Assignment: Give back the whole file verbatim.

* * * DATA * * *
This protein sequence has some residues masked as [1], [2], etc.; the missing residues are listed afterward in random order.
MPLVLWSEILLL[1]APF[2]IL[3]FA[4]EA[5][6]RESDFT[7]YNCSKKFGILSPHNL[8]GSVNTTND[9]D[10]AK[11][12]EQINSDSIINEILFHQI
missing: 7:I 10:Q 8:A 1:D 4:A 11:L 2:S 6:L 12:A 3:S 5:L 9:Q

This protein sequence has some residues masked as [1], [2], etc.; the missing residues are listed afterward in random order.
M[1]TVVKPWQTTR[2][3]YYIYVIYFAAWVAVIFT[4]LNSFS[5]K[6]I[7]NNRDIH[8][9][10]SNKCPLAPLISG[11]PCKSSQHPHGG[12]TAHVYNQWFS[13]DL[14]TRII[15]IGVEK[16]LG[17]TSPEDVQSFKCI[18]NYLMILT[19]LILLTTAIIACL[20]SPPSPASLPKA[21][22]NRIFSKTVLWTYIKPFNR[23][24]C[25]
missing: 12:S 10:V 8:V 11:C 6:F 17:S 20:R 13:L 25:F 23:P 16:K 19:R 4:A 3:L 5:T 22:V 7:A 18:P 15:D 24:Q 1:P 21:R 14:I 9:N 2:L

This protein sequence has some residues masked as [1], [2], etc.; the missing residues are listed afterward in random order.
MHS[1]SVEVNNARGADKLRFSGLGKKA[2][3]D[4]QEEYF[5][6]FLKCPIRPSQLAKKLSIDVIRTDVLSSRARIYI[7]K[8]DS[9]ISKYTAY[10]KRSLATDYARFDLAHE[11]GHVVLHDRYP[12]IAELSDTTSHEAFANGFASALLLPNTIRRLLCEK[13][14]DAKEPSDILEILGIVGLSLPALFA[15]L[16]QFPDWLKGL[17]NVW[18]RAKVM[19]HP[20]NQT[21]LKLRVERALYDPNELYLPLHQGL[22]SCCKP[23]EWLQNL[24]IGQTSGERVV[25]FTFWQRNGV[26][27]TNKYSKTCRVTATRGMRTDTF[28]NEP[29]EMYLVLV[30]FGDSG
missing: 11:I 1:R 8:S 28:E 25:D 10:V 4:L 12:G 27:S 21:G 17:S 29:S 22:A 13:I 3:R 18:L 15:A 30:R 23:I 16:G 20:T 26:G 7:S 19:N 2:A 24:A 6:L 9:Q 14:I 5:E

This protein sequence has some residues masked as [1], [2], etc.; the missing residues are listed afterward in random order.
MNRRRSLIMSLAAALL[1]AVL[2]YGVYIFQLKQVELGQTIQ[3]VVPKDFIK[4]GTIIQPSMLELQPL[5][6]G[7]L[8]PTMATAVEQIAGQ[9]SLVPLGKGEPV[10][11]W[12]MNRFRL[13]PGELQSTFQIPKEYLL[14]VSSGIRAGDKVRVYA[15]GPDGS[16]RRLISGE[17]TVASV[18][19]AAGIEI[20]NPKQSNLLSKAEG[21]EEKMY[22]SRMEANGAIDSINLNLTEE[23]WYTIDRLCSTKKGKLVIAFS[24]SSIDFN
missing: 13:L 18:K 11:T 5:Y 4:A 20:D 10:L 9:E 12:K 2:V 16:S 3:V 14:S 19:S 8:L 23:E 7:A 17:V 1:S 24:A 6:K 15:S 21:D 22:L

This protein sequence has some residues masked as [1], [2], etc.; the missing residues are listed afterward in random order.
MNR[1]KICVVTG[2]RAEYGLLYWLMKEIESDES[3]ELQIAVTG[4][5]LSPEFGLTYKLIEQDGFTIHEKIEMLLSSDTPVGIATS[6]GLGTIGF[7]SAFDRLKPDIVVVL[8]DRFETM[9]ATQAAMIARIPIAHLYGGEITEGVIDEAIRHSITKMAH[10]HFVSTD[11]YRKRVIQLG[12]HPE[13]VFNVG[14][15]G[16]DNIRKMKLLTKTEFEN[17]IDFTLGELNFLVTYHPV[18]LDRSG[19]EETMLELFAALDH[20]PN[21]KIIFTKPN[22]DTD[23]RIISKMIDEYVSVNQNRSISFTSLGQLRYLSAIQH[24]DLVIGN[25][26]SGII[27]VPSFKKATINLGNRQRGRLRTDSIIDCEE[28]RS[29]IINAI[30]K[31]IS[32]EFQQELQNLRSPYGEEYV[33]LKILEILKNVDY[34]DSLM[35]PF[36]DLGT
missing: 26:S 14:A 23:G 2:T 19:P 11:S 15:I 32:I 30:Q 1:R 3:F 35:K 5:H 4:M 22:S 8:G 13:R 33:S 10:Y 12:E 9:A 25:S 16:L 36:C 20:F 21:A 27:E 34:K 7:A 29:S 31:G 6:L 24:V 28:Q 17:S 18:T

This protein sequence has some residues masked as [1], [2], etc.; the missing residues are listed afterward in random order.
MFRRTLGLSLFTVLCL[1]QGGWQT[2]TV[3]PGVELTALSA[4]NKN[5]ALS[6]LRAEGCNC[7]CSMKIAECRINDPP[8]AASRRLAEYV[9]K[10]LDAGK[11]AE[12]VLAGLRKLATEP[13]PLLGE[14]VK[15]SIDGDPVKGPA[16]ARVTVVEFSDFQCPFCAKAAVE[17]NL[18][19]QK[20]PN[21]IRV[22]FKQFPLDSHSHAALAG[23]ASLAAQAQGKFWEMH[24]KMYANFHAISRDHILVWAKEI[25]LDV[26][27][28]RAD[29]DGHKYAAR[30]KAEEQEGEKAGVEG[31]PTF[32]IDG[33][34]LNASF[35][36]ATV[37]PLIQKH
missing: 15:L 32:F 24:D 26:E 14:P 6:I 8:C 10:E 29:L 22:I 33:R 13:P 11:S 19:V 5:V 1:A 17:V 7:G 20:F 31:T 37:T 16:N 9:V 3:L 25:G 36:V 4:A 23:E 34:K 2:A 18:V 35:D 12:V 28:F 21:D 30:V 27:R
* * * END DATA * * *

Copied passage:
This protein sequence has some residues masked as [1], [2], etc.; the missing residues are listed afterward in random order.
MPLVLWSEILLL[1]APF[2]IL[3]FA[4]EA[5][6]RESDFT[7]YNCSKKFGILSPHNL[8]GSVNTTND[9]D[10]AK[11][12]EQINSDSIINEILFHQI
missing: 7:I 10:Q 8:A 1:D 4:A 11:L 2:S 6:L 12:A 3:S 5:L 9:Q

This protein sequence has some residues masked as [1], [2], etc.; the missing residues are listed afterward in random order.
M[1]TVVKPWQTTR[2][3]YYIYVIYFAAWVAVIFT[4]LNSFS[5]K[6]I[7]NNRDIH[8][9][10]SNKCPLAPLISG[11]PCKSSQHPHGG[12]TAHVYNQWFS[13]DL[14]TRII[15]IGVEK[16]LG[17]TSPEDVQSFKCI[18]NYLMILT[19]LILLTTAIIACL[20]SPPSPASLPKA[21][22]NRIFSKTVLWTYIKPFNR[23][24]C[25]
missing: 12:S 10:V 8:V 11:C 6:F 17:S 20:R 13:L 25:F 23:P 16:K 19:R 4:A 3:L 5:T 22:V 7:A 18:P 15:D 24:Q 1:P 21:R 14:I 9:N 2:L

This protein sequence has some residues masked as [1], [2], etc.; the missing residues are listed afterward in random order.
MHS[1]SVEVNNARGADKLRFSGLGKKA[2][3]D[4]QEEYF[5][6]FLKCPIRPSQLAKKLSIDVIRTDVLSSRARIYI[7]K[8]DS[9]ISKYTAY[10]KRSLATDYARFDLAHE[11]GHVVLHDRYP[12]IAELSDTTSHEAFANGFASALLLPNTIRRLLCEK[13][14]DAKEPSDILEILGIVGLSLPALFA[15]L[16]QFPDWLKGL[17]NVW[18]RAKVM[19]HP[20]NQT[21]LKLRVERALYDPNELYLPLHQGL[22]SCCKP[23]EWLQNL[24]IGQTSGERVV[25]FTFWQRNGV[26][27]TNKYSKTCRVTATRGMRTDTF[28]NEP[29]EMYLVLV[30]FGDSG
missing: 11:I 1:R 8:S 28:E 25:D 10:V 4:L 12:G 27:S 21:G 17:S 29:S 22:A 13:I 3:R 18:L 15:A 30:R 23:I 16:G 20:T 26:G 7:S 19:N 2:A 24:A 6:L 9:Q 14:I 5:E

This protein sequence has some residues masked as [1], [2], etc.; the missing residues are listed afterward in random order.
MNRRRSLIMSLAAALL[1]AVL[2]YGVYIFQLKQVELGQTIQ[3]VVPKDFIK[4]GTIIQPSMLELQPL[5][6]G[7]L[8]PTMATAVEQIAGQ[9]SLVPLGKGEPV[10][11]W[12]MNRFRL[13]PGELQSTFQIPKEYLL[14]VSSGIRAGDKVRVYA[15]GPDGS[16]RRLISGE[17]TVASV[18][19]AAGIEI[20]NPKQSNLLSKAEG[21]EEKMY[22]SRMEANGAIDSINLNLTEE[23]WYTIDRLCSTKKGKLVIAFS[24]SSIDFN
missing: 13:L 18:K 11:T 5:Y 4:A 20:D 10:L 9:E 12:K 2:V 16:S 3:V 14:S 19:S 8:L 23:E 7:A 17:V 1:S 24:A 6:K 15:S 21:D 22:L

This protein sequence has some residues masked as [1], [2], etc.; the missing residues are listed afterward in random order.
MNR[1]KICVVTG[2]RAEYGLLYWLMKEIESDES[3]ELQIAVTG[4][5]LSPEFGLTYKLIEQDGFTIHEKIEMLLSSDTPVGIATS[6]GLGTIGF[7]SAFDRLKPDIVVVL[8]DRFETM[9]ATQAAMIARIPIAHLYGGEITEGVIDEAIRHSITKMAH[10]HFVSTD[11]YRKRVIQLG[12]HPE[13]VFNVG[14][15]G[16]DNIRKMKLLTKTEFEN[17]IDFTLGELNFLVTYHPV[18]LDRSG[19]EETMLELFAALDH[20]PN[21]KIIFTKPN[22]DTD[23]RIISKMIDEYVSVNQNRSISFTSLGQLRYLSAIQH[24]DLVIGN[25][26]SGII[27]VPSFKKATINLGNRQRGRLRTDSIIDCEE[28]RS[29]IINAI[30]K[31]IS[32]EFQQELQNLRSPYGEEYV[33]LKILEILKNVDY[34]DSLM[35]PF[36]DLGT
missing: 26:S 14:A 23:G 2:T 19:P 11:S 15:I 32:I 30:Q 1:R 3:F 35:K 5:H 4:M 22:S 8:G 13:R 33:S 10:Y 12:E 9:A 25:S 16:L 36:C 20:F 21:A 27:E 34:K 7:A 29:S 31:G 6:L 24:V 28:Q 17:S 18:T

This protein sequence has some residues masked as [1], [2], etc.; the missing residues are listed afterward in random order.
MFRRTLGLSLFTVLCL[1]QGGWQT[2]TV[3]PGVELTALSA[4]NKN[5]ALS[6]LRAEGCNC[7]CSMKIAECRINDPP[8]AASRRLAEYV[9]K[10]LDAGK[11]AE[12]VLAGLRKLATEP[13]PLLGE[14]VK[15]SIDGDPVKGPA[16]ARVTVVEFSDFQCPFCAKAAVE[17]NL[18][19]QK[20]PN[21]IRV[22]FKQFPLDSHSHAALAG[23]ASLAAQAQGKFWEMH[24]KMYANFHAISRDHILVWAKEI[25]LDV[26][27][28]RAD[29]DGHKYAAR[30]KAEEQEGEKAGVEG[31]PTF[32]IDG[33][34]LNASF[35][36]ATV[37]PLIQKH
missing: 15:L 32:F 24:D 26:E 14:P 6:I 8:C 10:E 29:L 22:I 33:R 13:P 11:S 19:V 5:V 1:A 17:V 7:G 20:F 31:T 37:T 16:N 9:V 3:L 25:G 36:V 4:A 23:E 34:K 2:A 18:V 35:D 12:V 28:F 21:D 30:V 27:R